Monday, 4 July 2011

Baby Talk

'Tat! Tat!'

'It's a 'cat,' I say to Kayleigh, 'not a 'tat.' But 'tat' will do as you're only 15 months old.'

Kayleigh looks at me as if to say, 'You're still calling them 'cats?' That is soooooo last year.' She gallops off to the kitchen (Kayleigh does a lot of galloping these days, unless she is wearing her new wellies that I bought her, in which case she gallumphs.)

'Biggle-ooo-ee-shash-inna-wanna-go barbo?' she says, lifting up her arms. I pick her up and she gives me a big grin and stares towards the back door. She wants to go and see the chickens.

Out we go, then.

'Ababa goog abba we-ag,' says Kayleigh.
'Aren't they just,' I say, as the hens dash over to us.
'Dadoo, dada, bee-oop?' says Kayleigh.
'Sunflower seeds,' I say. 'And apples. But grapes are their favourite.'
'Mimm oo,' says Kayleigh.
'I know,' I say. 'So,' I continue, 'what have you been up to recently?'
'Ummpo,' says Kayleigh, 'igo atta imbo er burblool tatta dada yappa.'
'Oh really?' I say. 'That sounds fascinating.'
'Ess,' says Kayleigh.
'Why are you pretending you understand every word she is saying?' says Mrs Slocombe.
'Why not?' I say. 'I understand everything that you say. Well, mostly. I'm multi-lingual, me. Chicken, cat, bee, toddler - speak 'em all fluently.'
'I think it's nice,' says Mrs Pumphrey. 'One should encourage clear use of language in the young.'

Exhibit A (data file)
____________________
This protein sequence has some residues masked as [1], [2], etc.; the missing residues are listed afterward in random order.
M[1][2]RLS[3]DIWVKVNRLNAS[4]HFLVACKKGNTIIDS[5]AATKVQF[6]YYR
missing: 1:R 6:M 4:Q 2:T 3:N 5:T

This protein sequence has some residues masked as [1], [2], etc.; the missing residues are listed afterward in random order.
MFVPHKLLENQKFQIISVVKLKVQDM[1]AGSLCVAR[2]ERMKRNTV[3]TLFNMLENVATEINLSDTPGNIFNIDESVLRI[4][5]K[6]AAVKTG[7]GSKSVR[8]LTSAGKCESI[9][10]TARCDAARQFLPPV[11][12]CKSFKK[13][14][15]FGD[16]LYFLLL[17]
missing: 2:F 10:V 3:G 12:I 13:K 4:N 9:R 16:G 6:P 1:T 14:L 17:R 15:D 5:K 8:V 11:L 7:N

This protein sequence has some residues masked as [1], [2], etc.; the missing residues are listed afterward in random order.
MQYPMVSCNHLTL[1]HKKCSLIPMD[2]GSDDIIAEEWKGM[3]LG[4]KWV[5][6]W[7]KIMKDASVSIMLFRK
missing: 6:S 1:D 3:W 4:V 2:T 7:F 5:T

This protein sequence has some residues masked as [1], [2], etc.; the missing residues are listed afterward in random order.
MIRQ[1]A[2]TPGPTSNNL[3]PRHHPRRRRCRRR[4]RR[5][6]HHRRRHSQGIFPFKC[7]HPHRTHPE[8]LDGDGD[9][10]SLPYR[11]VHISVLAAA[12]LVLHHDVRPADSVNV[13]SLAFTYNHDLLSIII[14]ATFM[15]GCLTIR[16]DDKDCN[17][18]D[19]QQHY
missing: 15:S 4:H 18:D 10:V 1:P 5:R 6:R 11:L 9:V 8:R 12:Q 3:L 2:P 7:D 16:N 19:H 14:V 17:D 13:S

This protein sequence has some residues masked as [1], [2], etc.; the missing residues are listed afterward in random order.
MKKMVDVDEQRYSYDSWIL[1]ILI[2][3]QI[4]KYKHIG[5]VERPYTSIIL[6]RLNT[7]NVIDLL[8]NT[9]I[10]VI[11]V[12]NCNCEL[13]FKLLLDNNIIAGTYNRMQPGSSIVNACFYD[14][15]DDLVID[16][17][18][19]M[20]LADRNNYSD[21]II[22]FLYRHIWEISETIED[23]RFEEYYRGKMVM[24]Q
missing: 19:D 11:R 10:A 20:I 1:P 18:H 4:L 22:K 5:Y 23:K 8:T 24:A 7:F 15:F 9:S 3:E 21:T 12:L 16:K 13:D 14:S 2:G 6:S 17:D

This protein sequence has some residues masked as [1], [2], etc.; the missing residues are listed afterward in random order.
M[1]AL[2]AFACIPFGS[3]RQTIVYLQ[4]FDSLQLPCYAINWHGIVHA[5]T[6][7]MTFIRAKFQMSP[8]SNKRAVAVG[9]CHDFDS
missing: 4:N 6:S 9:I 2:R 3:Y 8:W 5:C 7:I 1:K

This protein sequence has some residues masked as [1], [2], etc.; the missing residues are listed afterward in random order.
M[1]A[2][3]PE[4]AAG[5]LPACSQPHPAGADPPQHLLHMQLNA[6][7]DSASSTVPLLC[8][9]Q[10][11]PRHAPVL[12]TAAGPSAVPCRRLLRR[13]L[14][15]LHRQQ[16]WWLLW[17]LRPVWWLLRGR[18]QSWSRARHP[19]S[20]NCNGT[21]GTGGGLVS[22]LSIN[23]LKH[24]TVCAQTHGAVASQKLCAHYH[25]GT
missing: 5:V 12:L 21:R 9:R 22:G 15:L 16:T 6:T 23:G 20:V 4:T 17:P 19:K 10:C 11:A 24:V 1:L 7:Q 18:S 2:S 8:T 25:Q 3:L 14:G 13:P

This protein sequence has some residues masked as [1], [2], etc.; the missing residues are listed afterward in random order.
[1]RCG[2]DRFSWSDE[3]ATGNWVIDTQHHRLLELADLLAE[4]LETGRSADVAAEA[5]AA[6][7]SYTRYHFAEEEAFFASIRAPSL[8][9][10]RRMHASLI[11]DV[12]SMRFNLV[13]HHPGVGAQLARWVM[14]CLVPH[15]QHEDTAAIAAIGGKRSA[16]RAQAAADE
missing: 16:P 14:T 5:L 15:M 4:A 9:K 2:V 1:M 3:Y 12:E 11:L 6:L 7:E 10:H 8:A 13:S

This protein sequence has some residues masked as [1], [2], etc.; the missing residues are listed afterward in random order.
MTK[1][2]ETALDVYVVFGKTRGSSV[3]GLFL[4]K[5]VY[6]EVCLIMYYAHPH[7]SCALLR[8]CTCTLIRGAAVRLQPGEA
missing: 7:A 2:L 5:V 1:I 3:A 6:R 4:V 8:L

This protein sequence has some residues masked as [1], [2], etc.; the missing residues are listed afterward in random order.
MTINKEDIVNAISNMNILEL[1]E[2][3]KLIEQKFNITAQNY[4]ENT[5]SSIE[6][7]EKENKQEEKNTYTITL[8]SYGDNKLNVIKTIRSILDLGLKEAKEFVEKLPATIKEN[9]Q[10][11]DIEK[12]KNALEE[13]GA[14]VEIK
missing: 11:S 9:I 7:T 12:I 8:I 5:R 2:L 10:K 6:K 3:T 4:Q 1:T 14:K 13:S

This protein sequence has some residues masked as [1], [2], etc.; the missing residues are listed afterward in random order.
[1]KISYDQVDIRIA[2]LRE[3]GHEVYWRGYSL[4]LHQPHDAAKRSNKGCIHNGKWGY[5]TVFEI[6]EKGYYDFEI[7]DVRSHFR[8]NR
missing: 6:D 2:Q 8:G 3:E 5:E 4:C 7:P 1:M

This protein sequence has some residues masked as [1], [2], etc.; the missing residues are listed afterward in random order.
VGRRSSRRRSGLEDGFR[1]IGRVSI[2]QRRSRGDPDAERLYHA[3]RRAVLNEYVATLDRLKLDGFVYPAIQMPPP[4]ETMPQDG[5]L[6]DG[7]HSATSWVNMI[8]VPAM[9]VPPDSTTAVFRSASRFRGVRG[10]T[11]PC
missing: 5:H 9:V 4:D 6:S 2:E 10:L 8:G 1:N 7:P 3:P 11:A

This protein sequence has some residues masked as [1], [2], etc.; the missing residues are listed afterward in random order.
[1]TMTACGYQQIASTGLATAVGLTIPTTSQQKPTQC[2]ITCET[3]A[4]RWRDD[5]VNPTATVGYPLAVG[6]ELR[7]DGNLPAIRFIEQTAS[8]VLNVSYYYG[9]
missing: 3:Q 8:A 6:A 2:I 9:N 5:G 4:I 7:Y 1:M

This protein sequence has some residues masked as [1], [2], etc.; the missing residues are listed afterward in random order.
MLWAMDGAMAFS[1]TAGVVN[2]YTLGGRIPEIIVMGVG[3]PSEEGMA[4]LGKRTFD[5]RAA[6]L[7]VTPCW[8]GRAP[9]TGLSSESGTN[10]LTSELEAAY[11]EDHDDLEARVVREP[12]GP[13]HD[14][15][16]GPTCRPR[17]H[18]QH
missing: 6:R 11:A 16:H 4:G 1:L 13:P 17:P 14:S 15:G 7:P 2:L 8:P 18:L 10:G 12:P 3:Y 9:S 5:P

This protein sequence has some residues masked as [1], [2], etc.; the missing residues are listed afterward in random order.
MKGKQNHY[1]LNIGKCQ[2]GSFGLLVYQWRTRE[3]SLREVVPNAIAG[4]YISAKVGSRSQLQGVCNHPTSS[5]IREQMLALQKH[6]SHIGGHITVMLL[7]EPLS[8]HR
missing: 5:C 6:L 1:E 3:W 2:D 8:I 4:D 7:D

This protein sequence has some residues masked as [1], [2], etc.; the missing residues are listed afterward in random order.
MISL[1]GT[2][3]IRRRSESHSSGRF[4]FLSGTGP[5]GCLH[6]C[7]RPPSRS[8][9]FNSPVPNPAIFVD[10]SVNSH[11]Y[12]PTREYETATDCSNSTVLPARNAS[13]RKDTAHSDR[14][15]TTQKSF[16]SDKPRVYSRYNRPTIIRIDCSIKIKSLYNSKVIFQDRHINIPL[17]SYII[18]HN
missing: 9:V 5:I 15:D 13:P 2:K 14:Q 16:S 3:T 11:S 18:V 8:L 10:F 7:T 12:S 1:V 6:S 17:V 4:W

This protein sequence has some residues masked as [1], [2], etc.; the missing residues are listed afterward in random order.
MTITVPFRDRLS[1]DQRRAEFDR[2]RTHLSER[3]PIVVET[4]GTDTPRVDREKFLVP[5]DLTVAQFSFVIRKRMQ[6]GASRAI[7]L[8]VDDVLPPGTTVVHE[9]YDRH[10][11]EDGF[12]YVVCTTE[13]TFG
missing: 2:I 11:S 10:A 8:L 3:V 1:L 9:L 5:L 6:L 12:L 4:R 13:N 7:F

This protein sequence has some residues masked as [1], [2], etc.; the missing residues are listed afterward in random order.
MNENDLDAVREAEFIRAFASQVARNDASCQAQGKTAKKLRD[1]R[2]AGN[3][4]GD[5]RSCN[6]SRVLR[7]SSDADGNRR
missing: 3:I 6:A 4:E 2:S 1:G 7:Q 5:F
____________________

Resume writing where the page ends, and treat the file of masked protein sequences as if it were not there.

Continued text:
'I agree,' I say. And I do, because I am becoming concerned that the quality of the spoken word seems to be declining. I'd like to say that I blame social networking sites, personal music players, mobile phones and the chronic state of TV these I shall.

It breaks my heart to see toddlers being bustled through town in their pushchairs, trying to communicate with their mums who are too busy talking on their mobile phones to talk back. 'Listen to your child!' I want to shout. 'They are trying to tell you something. Unclamp that phone from your ear and talk to your child.'

The number of students at school who've never been read to; the number of students who've never been told nursery rhymes or fairy tales; the number of students who are afraid of their own voices because they are always being told to 'Shut up' at home. The number of students who shout and interrupt and argue because it's the only way they know how to make themselves heard.

The human voice can be such a beautiful thing. It's the purest form of communication. I've been reading a book called 'The Warmth of Your Heart Prevents Your Body from Rusting.' Part of it talks about elderly people going into care homes. A study has shown that if the carers have neither the time nor the inclination to talk to the elderly people, then they tend to go into silent decline. But when carers look into the eyes of those they are caring for, and talk to them, even if they do not understand because of dementia maybe, then those elderly people tend to retain an air of youth and vibrancy for longer.

Communication, you see.

So whilst my blog-before-last bemoaned an excess of noise, I should like today to champion the sound of the human voice. Reading out loud, sharing chats over meals, telling jokes, telling stories, singing, humming, buzzing with the bees, clucking with the hens, prrrping with the cats and chatting in baby talk to your grand-child.

'What do you think, Kayleigh?'

'Ik inkafing,' says Kayleigh, 'etts um gooby idabababa!'

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